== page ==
New reproductive service preserves cat genetics for years to come

Kerri Kuykendall holds Woodford, a two-year-old Maine coon cat.
Kerri Kuykendall holds Woodford, a two-year-old Maine coon cat, in the lobby of the Veterinary Teaching Hospital at WSU's College of Veterinary Medicine in Pullman (photo by College of Veterinary Medicine/Ted S. Warren).

Neutering means the end of the tomcatting days for a male cat.

But for Woodford, a 2-year-old Maine coon cat that was recently neutered, the feline has the potential to sire kittens for years to come — and, theoretically, even well after he’s crossed the rainbow bridge.

Thanks to a new service being offered by the Washington State University Veterinary Teaching Hospital’s comparative theriogenology team, Woodford, owned by Kerri Kuykendall, recently became the first cat at the hospital to have his semen frozen using a specialized process that allows it to be maintained indefinitely for future breeding endeavors.

A dozen of his semen samples are now being stored at a cool -384.8 degrees Fahrenheit in the hospital’s liquid nitrogen tanks, which also happen to hold viable semen samples from other species dating back to 1964.

“While domestic cats are very prolific breeders, getting quality semen from the male and then freezing the semen is actually a difficult and quite complicated process,” said veterinary technologist Naomie Macias, who assisted Dr. Michela Ciccarelli in developing the protocols for the service.

Macias and the theriogenology team began developing the new service this past spring after being approached by Kuykendall, who had purchased Woodford and a pair of female Maine coons with the plan of eventually breeding the cats.  

An image of a motility analysis for Woodford the cat on a computer screen.
Ahmed Mosallam, a veterinary resident in theriogenology at WSU’s College of Veterinary Medicine, uses a microscope to check for movement of semen from the epididymis of Woodford, a two-year-old Maine coon cat that was neutered at its veterinary teaching hospital (photo by College of Veterinary Medicine/Ted S. Warren).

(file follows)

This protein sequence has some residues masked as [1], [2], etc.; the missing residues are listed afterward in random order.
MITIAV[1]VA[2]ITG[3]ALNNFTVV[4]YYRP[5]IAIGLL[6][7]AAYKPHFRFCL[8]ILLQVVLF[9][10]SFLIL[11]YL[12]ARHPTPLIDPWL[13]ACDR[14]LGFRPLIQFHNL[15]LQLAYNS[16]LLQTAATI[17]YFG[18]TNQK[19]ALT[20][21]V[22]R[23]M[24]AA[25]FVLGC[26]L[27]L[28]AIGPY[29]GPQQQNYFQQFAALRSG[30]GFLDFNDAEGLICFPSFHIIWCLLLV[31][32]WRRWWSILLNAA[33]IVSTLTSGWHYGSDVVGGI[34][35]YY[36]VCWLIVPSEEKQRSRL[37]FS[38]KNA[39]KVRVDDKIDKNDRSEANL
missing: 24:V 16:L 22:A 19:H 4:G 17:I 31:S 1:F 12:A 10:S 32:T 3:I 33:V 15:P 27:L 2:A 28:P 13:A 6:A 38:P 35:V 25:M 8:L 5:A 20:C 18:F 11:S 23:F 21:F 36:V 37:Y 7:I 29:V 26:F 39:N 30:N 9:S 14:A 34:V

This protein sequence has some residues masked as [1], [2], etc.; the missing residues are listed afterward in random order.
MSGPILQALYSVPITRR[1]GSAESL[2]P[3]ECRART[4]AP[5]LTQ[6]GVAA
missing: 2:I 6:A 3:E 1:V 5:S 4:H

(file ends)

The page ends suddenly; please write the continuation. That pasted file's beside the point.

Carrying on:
Kuykendall wanted to wait until the females aged and matured before breeding. That meant Woodford had to be kept separate, which was not ideal.

“She felt bad that Woodford wasn’t able to be with the other cats and the family as much, so she wanted to freeze some of his semen so she could get him neutered but still be able to pass along his genetics at a later time,” Macias said.

The semen collection process for cats is complex and involves chemically inducing the male to ejaculate while under sedation. After collection, the semen needs to be frozen, which is far more complicated than just placing samples in a freezer.

Woodford’s semen was first collected and frozen in May using a large cat protocol borrowed from the Cincinnati Zoo.

“We were able to get two insemination doses, but during our post-thaw analysis after freezing, we were unable to find any motile sperm,” Macias said. “From our trial and error, we learned the semen can be very sensitive in its exposure to liquid nitrogen.”

For additional advice and expertise, Ciccarelli connected Macias to Dr. Valeria Conforti, who works in WSU’s Animal Welfare Program as a compliance specialist and for the Office of the Campus Veterinarian. Conforti was also previously a post-doctoral researcher at the Cincinnati Zoo’s Center for Conservation and Research of Endangered Wildlife.

A new protocol was formed and used in October and January to successfully preserve samples from Woodford. Woodford returned to WSU in February to be neutered, at which time additional semen was collected after the procedure through epididymal semen recovery techniques.

The theriogenology team is currently developing and refining insemination techniques that can be used to impregnate female cats.

“We have a few hurdles to overcome, but we hope to be able to offer the service to clients in the future,” Macias said.

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